Charles Pollock (1902-1988), the oldest brother of Jackson Pollock (1912-1956), who became an icon of the American abstract art movement in the late 1940s and early 1950s, was a fine artist in his own right.
In terms of longevity, Charles Pollock’s artistic career eclipsed Jackson’s. Charles’ work has been significantly reevaluated in recent years, thanks in part to the determined efforts of his second wife Sylvia, and their daughter Francesca.
Charles spent a year in Ajijic on the shores of Lake Chapala in 1955-56, returning to the U.S. only weeks before Jackson was killed in a car accident at age 44.
While in Ajijic, Charles produced numerous paintings and drawings, collectively known as the Chapala Series. The series was first exhibited more than fifty years later, in 2007, at the Jason McCoy Gallery in New York.
According to the exhibition blurb,
From 1955 to 1956, Charles Pollock, the older brother of Jackson, lived in Ajijic, a small village in Mexico. About ten years earlier he had abandoned his Social Realist style, inspired by his former teacher Thomas Hart Benton, searching for a new form of artistic expression. While teaching design, printmaking, calligraphy and typography at Michigan State University (1942-1967), he became increasingly focused on pure form and color relationships. It was in the quietude of Mexico’s Lake Chapala, when surrounded by ancient Mayan land, that he produced a body of work that would lay the groundwork for the art Pollock made from then on.”
“The Chapala series consists of thirty large drawings and fifteen paintings. All of these works are abstract and overtly inspired by calligraphy. They are immediately striking in their unique handling of light and form, which are employed to create distinct moods of atmospheric merit. In the paintings, both subtle color nuances and stark contrasts initiate a vibrancy that easily brings the Mexican mountain landscape to mind. Burnt sienna, earth brown, and translucent blues, for example, are fused into a harmonious mélange, while shapes reminiscent of simplified hieroglyphic fragments create a mysteriously codified language.”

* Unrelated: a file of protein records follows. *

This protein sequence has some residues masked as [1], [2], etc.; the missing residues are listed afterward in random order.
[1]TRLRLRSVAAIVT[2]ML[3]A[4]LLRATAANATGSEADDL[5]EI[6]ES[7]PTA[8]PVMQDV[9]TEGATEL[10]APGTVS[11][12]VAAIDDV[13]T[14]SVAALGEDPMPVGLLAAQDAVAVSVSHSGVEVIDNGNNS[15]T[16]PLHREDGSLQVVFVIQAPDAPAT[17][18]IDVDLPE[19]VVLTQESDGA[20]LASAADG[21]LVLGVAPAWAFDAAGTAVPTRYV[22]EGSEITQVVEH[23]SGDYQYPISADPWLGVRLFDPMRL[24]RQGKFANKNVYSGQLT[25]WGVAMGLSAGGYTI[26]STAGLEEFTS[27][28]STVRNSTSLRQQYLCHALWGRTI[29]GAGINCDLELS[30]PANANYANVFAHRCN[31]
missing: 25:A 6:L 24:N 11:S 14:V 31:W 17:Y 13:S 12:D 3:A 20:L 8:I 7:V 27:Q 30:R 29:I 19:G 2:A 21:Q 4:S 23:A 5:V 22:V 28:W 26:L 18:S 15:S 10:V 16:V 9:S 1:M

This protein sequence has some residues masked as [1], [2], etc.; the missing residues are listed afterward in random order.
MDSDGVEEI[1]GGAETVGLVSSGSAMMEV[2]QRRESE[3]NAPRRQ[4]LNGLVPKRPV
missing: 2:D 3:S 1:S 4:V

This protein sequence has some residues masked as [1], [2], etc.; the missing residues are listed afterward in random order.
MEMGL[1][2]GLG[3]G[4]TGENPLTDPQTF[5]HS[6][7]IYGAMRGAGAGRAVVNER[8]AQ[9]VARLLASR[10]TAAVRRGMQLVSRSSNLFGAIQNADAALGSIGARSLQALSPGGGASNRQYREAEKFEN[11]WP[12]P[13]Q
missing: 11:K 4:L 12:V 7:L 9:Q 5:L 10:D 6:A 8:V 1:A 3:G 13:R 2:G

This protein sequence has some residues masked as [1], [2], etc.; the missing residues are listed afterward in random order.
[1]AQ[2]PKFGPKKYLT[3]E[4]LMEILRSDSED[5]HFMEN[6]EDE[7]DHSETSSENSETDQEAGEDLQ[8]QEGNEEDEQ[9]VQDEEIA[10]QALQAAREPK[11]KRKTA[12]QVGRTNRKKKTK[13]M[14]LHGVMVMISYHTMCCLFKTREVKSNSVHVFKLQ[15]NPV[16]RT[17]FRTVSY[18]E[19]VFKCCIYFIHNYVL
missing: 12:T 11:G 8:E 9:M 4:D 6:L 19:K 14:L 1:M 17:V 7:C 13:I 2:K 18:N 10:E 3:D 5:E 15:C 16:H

While “ancient Mayan land” is something of a misnomer for the Chapala region of western Mexico, the peaceful surroundings of Lake Chapala certainly proved to be the ideal destination for Charles’ first, and artistically-fruitful, sabbatical year. In the words of art critic, Stephanie Buhmann,
… the Chapala works unmistakably reveal the true quality and caliber of Charles Pollock. They document a mature understanding of materials and visual vocabulary that in its consistency is as impressive as it is authentic. Charles Pollock succeeded in formulating a unique sensibility that at once can draw us in and remains inclusive no matter how abstract and mysterious its poetry.”
Born on Christmas Day in 1902 in Denver, Colorado, Charles Cecil Pollock was the eldest of five boys (Jackson was the youngest). The family moved frequently and Charles spent his early years in Colorado, Wyoming, Arizona and California.
At age 20, he moved to Los Angeles where he worked as a copyboy for The Los Angeles Times while attending classes at the Otis Art Institute. In California, he developed an interest in Mexican art, particularly in the murals of José Clemente Orozco and Diego Rivera. These, and other Mexican artists, would have a lasting impact on Pollock’s own art.
Pollock moved to New York in 1926 and studied at the Art Students’ League under Thomas Hart Benton, who became a life-long friend. In 1930, he helped persuade Jackson to move to New York and also study with Benton. In 1931, Charles married Elizabeth Feinberg (1902-1997); they had one daughter named Jeremy Capille.
In 1934, during the Great Depression, Charles and Jackson drive across the country to see what is happening for themselves:
Six weeks later, Charles and Jackson buy a Model T Ford for fifteen dollars and set out to visit their mother for the first time since their father’s death. (On returning to New York they would sell it for twice the cost.) Like so many other Americans they were taking to the road, not looking for work but to see how their fellow citizens were faring. Their elaborate itinerary, which took them through scenes of intense labor conflict such as Harlan County, Kentucky, and steel towns near Pittsburgh and Birmingham, indicates how politically engaged Charles had become. The ten letters he wrote to his first wife, Elizabeth, are really reports from the field to a keenly intelligent woman even more of an activist than he was. In the dry, hot landscape of Texas he is appalled by the grim condition of poverty-stricken blacks and Mexicans. “Even though this is beautiful country for these people [it] is indescribably barren and harsh.” (Source: All in the Family – Jackson Pollock)